How Hawaii nonprofits are bringing fresh food and produce to those in need.
When you think about health, you might think of doctor visits and medicine. But what about access to healthy food? Or a safe place to live? A person’s health is often determined by factors outside of the health care system. Evidence shows that these social determinants of health – including access to nutritious foods, housing stability, and economic opportunity – are important contributors to good health outcomes.
Kaiser Permanente has a longstanding commitment to making sure that people have opportunities to be healthy and thrive by investing in organizations that work to improve social determinants, such as distributing healthy, nutritious meals.
One continuing consequence of the pandemic has been a 50% increase in food insecurity in Hawaii since 2020, with kupuna and keiki struggling the most.
Nutritious food is a key to sustaining a healthy lifestyle, but some families and individuals must make hard choices between buying food or paying for a place to live. Too often that means they’re going hungry. According to Feeding America, an astonishing 136,190 people go hungry every day in Hawaii, and over 50,000 of these are keiki.
Kaiser Permanente contributes to improving food security by investing in innovative programs by food banks and other community organizations to improve access to healthy food for the most vulnerable in our communities. Last year, Kaiser Permanente awarded $245,000 to organizations focused on increasing food security.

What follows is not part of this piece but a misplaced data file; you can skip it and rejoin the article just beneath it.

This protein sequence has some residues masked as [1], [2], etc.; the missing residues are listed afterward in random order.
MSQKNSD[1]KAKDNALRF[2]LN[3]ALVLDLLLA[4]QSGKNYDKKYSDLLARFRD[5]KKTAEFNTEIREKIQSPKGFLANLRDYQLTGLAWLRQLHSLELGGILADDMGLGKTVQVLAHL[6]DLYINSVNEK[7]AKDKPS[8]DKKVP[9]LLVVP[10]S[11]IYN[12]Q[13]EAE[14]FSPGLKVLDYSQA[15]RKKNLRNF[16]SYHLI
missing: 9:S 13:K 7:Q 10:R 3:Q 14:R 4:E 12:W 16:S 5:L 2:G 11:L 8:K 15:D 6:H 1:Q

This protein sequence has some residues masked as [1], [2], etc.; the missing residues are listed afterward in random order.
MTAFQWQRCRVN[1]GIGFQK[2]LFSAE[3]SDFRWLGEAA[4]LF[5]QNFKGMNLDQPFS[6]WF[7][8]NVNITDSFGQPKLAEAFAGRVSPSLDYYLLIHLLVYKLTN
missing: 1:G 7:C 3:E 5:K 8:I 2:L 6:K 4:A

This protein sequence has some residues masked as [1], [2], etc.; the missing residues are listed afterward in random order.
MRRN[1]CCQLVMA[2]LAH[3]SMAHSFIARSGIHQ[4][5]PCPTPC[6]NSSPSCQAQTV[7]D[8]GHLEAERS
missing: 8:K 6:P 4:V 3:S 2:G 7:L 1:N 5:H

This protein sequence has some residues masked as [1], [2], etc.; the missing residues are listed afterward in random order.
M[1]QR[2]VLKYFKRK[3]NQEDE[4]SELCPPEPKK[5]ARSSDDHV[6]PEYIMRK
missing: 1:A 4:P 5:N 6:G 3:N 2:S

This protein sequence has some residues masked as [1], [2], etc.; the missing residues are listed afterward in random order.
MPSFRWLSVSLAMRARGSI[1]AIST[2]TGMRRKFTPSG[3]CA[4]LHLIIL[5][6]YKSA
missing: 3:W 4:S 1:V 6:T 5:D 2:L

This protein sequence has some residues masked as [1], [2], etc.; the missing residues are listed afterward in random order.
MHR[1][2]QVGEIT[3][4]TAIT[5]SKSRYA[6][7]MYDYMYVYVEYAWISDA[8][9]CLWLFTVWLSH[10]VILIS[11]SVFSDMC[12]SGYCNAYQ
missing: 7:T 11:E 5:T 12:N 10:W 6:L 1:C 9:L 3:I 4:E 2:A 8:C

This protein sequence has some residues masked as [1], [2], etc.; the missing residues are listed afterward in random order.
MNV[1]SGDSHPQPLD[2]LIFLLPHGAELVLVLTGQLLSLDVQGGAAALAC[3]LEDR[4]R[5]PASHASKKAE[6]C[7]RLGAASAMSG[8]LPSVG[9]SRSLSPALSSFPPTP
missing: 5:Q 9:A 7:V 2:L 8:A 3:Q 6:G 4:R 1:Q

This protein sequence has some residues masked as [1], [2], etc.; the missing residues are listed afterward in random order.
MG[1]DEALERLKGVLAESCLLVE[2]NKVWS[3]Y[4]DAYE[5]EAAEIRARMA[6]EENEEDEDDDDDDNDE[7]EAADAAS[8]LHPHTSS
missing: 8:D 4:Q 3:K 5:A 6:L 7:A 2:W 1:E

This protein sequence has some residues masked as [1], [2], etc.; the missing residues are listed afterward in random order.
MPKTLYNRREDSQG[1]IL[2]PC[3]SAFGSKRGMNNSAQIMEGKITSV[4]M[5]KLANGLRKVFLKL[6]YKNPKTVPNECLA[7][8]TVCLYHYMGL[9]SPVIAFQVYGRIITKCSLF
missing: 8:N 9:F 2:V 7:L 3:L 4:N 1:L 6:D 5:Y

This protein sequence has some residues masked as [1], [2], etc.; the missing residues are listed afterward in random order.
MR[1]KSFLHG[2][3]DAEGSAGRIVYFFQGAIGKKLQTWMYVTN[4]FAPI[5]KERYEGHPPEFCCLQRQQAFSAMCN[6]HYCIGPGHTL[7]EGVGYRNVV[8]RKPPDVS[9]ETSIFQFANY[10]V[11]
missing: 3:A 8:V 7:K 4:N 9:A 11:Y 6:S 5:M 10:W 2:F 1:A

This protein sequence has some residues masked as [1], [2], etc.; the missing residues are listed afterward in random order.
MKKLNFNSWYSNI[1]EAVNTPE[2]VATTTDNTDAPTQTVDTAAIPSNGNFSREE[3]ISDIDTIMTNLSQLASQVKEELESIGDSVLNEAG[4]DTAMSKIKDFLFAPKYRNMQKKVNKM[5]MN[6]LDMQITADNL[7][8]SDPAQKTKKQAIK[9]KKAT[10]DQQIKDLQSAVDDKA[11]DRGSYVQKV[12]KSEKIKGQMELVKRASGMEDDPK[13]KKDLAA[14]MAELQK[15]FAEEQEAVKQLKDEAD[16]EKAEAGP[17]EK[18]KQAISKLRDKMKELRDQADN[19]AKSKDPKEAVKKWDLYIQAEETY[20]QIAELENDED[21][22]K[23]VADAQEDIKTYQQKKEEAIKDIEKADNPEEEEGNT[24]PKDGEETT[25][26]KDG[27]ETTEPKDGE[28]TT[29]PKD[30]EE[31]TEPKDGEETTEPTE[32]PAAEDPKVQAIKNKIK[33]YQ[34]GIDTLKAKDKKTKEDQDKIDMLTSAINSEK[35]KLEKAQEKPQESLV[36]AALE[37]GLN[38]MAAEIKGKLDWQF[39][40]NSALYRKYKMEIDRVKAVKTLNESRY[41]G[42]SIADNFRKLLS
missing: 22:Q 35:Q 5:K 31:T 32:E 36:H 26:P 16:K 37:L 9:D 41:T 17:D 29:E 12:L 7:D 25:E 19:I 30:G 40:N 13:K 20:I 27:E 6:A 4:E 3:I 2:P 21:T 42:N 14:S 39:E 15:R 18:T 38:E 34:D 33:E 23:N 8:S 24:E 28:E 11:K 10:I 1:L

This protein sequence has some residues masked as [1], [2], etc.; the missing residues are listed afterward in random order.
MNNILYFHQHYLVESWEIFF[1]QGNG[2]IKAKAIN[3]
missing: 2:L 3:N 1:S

Improving the supply of fresh, local food not only helps solve hunger, but has additional beneﬁts for Hawaii farmers, and can create opportunities to deliver other social services to people in need.
From Farm to Food Bank
One way Hawaii’s food banks are tackling food insecurity is by making sure no food is wasted. In 2017, the international nonproﬁt Natural Resources Defense Council found that 40% of all food in the U.S. never gets eaten and ends up in landﬁlls.
At some farms, there are crops that never get harvested. When there are no buyers, it doesn’t make economic sense for farmers to collect the food they can’t sell, so they plow over the crops instead. To address this, Kaiser Permanente awarded grants to the Hawaii Foodbank and the Maui Food Bank to give them the means to purchase the fresh produce from those farms before they are lost.
“We know for many families who are food insecure, fresh produce can be the ﬁrst thing that falls oﬀ their grocery list,” says Amy Marvin, president and CEO of the Hawaii Foodbank. “Prices for food at home for groceries in Honolulu went up 25% in the last three years, which is incredible.”
The Hawaii Foodbank serves Oahu and Kauai. Last year, it distributed 2 million pounds of fresh local produce through its Farm to Foodbank program. It works with over 40 local farmers and pays the costs associated with harvesting and packaging the rescued produce.
The food is then distributed through various food bank programs, including the new Kupuna Fresh project, which provides 8- to 10-pound bags of fresh produce to seniors already receiving food assistance through the Hawaii Foodbank’s Senior Food Box Program.